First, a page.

One wild myrtle leaf transforms lentils. When wild blackberry shoots, hedge mustard, and field mustard flowers get paired with homegrown peaches and new beet leaves, the flavors get even more wild -- and delicious!
I've been swamped with other projects. So I wandered my yard for ingredients to go with lentils. The wild field mustard is all abloom with its bright yellow flowers. The blackberry bushes are pushing up, like monsters. They grow so fast, but there are some shoots that brand new, less than a couple days old, with soft stems yet. And the Oregon Myrtle shrub is getting out of hand. It's an Oregon native plant that has a small range along the Pacific coast of North America.
I recently dug a Lutz beet out of the sand-filled bin that I use to store them over the winter. The beets are keeping well. All I want from this beet right now, though, are those bright red baby leaves, just starting to sprout from the beetroot.
I have a jar of dried Charlotte peaches, still in my pantry. I was inspired to use them by @prydefoltz, who says goat cheese and dried peaches are really good together. I went back outside and got some wild Hedge mustard, too. It goes so well with goat cheese.
I put the lentils on the stove to cook, with some leftover sauteed elephant garlic cloves and the Oregon myrtle leaf. Then I peel the blackberry shoots down to their inner core. The outer part is prickly and the peel tastes like tannin, so it's no good. I blanch the inner cores and then brown them in butter.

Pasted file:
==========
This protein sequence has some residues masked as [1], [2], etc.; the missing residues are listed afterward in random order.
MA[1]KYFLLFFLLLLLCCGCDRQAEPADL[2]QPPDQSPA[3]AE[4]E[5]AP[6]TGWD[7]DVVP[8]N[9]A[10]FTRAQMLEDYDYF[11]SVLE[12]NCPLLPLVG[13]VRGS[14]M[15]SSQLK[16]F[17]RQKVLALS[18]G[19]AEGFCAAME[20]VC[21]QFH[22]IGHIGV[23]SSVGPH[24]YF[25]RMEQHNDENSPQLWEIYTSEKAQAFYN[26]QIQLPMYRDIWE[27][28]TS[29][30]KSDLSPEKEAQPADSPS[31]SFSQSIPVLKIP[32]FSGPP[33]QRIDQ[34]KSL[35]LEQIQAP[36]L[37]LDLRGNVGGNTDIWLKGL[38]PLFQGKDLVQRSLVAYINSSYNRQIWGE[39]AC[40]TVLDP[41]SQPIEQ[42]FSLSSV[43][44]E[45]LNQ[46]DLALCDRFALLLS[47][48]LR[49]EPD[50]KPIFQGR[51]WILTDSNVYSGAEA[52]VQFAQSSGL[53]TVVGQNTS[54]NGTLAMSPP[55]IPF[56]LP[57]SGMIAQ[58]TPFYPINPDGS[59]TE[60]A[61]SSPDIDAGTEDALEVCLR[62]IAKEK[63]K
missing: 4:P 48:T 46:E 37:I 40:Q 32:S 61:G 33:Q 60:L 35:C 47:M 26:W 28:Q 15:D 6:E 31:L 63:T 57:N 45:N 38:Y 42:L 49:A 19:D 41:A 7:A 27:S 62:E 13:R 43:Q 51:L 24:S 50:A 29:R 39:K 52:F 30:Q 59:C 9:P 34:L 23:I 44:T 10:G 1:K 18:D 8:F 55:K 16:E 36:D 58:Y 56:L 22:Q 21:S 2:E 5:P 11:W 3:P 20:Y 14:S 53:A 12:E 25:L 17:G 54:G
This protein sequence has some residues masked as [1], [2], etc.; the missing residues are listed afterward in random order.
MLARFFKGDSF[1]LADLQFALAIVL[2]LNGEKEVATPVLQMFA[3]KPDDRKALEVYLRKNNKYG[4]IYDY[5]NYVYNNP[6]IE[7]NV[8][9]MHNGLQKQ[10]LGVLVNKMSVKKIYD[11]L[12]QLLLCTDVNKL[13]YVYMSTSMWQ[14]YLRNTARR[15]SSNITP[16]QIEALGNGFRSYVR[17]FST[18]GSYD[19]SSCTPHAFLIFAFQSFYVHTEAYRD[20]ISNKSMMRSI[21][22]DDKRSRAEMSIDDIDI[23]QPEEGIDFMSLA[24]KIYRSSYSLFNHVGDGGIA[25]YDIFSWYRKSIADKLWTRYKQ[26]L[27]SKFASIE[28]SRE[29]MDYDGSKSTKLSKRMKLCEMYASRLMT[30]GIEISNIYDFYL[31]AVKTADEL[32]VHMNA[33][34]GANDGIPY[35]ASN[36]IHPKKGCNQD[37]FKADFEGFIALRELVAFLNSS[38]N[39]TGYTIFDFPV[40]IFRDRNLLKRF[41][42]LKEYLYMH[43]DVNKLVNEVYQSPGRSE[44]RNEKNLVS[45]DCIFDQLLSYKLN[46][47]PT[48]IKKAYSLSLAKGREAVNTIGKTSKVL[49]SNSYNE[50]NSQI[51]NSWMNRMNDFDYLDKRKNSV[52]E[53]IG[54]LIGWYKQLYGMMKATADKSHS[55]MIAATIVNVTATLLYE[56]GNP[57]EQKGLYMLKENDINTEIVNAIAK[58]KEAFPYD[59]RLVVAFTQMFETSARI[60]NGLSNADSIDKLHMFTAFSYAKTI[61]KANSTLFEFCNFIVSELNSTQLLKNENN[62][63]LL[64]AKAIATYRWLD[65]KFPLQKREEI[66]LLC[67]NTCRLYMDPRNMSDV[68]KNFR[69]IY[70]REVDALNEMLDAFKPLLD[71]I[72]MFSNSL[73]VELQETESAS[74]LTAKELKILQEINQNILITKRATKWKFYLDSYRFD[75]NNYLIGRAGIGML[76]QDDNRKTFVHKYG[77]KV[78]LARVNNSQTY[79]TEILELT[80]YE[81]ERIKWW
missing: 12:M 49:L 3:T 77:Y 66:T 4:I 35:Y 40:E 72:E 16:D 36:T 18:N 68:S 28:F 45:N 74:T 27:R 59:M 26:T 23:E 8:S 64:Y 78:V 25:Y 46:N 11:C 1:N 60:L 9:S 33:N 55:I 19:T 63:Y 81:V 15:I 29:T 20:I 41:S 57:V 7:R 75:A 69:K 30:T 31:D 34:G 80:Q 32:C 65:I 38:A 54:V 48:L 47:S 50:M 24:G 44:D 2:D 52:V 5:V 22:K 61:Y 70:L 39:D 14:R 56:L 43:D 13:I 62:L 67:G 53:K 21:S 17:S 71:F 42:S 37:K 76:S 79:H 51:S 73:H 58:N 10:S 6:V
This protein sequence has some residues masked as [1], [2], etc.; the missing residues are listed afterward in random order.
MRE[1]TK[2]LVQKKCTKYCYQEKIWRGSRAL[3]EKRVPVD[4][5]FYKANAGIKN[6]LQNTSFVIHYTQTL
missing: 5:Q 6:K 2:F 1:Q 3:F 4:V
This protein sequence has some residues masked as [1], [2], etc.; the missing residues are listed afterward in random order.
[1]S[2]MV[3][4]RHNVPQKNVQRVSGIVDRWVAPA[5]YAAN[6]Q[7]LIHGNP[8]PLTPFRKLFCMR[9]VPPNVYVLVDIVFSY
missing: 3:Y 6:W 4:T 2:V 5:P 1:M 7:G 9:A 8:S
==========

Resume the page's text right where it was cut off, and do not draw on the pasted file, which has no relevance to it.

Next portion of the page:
I crush the wild field mustard flowers into a paste, with a little salt added to draw out their moisture. I soak the dried peaches in warm water to soften them. And I chop the hedge mustard very fine and mix with the goat cheese.
Lentils are such a good base for so many flavors. But in this dish, they have an extra lightness with the Oregon myrtle leaf. I used that leaf in my first Steemit Iron Chef entry, Wild Myrtle Tomato Soup. It's such a unique flavor that swirls all through your head.
What Do You Think?
- Have you ever used a Oregon-myrtle leaf?
- Have you even had goat cheese with dried peaches?
- Have you ever eaten wild mustard flowers?
- Do you have to fight back blackberry vines?
- Would you eat my myrtle lentil stacks?
I eat a lot of wild plants and show you how, because I believe that we can all have lives that are richer, more secure, more grounded, and more interesting by getting to know the plants and the land around us – in our yards, our parks, and our wild places.
Thanks @progressivechef for creating the Steemit Iron Chef contest series!
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- Elephant garlic - Allium ampeloprasum - flowers
- Oregon-myrtle - Umbellularia californica - leaf
- Wild field mustard - Brassica rapa - flowers
- Himalayan blackberry - Rubus armeniacus - core of new shoots
- Hedge mustard - Sisymbrium officinale - tender leaves
- Beet - Beta vulgaris - young leavees
- Peaches - Prunus persica - fruit